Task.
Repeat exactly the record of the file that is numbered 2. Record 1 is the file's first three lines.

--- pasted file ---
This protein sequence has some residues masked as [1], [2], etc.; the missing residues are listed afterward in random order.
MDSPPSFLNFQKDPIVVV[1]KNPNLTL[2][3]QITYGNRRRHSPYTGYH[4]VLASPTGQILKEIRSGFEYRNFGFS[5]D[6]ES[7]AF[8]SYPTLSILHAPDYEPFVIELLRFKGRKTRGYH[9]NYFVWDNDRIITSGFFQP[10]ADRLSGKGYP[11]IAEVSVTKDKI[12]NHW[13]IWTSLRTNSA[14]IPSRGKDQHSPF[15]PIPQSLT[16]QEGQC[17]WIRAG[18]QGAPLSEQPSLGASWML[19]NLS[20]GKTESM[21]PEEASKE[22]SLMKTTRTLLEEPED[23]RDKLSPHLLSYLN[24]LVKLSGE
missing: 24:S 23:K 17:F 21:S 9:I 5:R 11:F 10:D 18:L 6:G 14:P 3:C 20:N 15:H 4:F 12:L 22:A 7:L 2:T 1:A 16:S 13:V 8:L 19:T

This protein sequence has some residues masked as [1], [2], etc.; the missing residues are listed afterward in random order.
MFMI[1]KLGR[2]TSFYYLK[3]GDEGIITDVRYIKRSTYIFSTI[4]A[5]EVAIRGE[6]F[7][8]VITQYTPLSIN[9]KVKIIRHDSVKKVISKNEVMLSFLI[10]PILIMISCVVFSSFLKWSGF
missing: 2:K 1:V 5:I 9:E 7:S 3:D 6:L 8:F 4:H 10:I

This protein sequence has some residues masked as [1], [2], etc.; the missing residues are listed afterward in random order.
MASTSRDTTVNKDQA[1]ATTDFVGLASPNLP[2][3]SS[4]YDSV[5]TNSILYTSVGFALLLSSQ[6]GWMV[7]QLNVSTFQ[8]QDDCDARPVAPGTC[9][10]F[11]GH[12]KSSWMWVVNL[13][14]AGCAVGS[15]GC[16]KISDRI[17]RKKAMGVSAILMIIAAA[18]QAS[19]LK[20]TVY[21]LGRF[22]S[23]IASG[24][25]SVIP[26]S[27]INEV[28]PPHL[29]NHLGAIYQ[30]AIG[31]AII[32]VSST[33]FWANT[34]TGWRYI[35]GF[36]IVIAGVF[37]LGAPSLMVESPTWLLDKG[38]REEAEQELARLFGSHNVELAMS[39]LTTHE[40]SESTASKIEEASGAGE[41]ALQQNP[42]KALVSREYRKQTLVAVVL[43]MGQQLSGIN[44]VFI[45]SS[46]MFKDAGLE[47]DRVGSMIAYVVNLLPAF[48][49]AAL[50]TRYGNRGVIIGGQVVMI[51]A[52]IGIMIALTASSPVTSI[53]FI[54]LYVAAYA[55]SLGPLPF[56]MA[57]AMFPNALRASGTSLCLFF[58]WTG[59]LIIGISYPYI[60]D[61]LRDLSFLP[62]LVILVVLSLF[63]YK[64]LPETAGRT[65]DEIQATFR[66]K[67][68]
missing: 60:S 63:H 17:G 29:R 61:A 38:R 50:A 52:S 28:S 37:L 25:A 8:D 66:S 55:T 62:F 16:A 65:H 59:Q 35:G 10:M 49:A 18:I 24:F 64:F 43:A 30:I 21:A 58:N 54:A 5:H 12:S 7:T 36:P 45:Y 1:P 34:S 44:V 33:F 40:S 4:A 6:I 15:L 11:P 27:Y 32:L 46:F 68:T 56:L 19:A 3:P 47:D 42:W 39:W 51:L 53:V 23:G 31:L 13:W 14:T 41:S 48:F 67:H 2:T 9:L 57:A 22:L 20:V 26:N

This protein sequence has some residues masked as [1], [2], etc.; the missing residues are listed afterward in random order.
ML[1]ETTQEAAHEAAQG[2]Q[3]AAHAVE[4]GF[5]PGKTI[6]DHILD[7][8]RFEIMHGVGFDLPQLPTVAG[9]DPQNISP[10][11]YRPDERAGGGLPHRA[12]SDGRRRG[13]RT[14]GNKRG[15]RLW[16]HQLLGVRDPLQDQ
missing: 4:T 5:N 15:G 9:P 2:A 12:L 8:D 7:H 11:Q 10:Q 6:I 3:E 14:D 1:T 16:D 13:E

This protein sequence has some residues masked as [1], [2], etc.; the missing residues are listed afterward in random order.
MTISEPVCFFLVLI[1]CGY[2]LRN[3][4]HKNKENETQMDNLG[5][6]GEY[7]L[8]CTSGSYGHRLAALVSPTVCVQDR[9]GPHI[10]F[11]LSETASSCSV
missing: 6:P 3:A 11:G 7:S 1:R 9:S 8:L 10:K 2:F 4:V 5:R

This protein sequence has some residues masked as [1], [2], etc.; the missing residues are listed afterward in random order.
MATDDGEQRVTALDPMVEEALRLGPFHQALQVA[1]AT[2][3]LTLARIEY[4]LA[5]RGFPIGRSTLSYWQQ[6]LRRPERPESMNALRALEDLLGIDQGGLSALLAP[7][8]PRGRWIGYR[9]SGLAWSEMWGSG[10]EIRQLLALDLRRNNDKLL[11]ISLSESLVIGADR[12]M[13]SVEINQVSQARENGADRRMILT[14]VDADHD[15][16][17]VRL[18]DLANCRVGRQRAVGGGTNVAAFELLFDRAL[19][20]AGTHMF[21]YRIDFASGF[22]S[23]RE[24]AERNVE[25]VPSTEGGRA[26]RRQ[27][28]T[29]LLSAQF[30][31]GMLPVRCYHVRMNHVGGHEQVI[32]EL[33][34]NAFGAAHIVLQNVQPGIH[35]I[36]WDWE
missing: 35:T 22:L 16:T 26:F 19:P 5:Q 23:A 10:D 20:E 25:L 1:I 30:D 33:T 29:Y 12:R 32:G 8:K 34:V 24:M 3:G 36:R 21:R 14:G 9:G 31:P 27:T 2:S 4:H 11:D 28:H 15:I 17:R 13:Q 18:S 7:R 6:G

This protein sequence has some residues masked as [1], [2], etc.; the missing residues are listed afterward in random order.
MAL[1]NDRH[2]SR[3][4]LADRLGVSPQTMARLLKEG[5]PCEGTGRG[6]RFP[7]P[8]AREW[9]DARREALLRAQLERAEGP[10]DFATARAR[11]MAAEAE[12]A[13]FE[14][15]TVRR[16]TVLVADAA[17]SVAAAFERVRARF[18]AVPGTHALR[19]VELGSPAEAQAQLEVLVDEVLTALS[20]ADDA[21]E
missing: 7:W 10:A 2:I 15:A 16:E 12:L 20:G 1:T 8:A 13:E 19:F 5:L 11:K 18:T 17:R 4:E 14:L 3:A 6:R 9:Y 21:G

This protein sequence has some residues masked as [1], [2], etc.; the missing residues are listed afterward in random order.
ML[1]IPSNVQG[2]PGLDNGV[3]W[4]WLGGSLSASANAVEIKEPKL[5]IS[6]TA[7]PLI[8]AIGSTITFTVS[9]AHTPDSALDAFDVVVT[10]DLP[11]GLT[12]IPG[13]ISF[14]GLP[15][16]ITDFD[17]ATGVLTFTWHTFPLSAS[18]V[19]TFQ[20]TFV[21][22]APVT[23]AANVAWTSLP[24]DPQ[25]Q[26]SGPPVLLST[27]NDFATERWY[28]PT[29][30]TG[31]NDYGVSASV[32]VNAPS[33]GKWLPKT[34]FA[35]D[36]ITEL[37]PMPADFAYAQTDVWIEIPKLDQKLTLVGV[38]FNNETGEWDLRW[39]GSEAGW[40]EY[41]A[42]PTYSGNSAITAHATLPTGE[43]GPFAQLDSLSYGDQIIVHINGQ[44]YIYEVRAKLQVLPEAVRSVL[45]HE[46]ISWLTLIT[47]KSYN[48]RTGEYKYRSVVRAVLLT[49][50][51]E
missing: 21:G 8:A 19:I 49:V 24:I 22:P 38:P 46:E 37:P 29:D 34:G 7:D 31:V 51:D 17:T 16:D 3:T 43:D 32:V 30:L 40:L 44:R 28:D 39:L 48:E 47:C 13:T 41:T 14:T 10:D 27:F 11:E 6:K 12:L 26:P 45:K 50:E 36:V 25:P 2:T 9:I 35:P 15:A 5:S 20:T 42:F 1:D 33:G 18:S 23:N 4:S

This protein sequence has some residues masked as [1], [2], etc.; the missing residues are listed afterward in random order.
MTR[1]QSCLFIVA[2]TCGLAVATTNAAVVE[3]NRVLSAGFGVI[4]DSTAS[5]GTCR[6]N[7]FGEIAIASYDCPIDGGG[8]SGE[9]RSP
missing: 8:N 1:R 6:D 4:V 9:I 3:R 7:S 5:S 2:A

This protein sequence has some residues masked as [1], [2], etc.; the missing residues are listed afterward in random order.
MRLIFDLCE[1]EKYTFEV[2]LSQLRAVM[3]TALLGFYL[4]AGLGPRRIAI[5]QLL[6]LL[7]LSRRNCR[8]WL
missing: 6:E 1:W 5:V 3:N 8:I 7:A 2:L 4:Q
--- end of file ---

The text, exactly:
This protein sequence has some residues masked as [1], [2], etc.; the missing residues are listed afterward in random order.
MFMI[1]KLGR[2]TSFYYLK[3]GDEGIITDVRYIKRSTYIFSTI[4]A[5]EVAIRGE[6]F[7][8]VITQYTPLSIN[9]KVKIIRHDSVKKVISKNEVMLSFLI[10]PILIMISCVVFSSFLKWSGF
missing: 2:K 1:V 5:I 9:E 7:S 3:D 6:L 8:F 4:H 10:I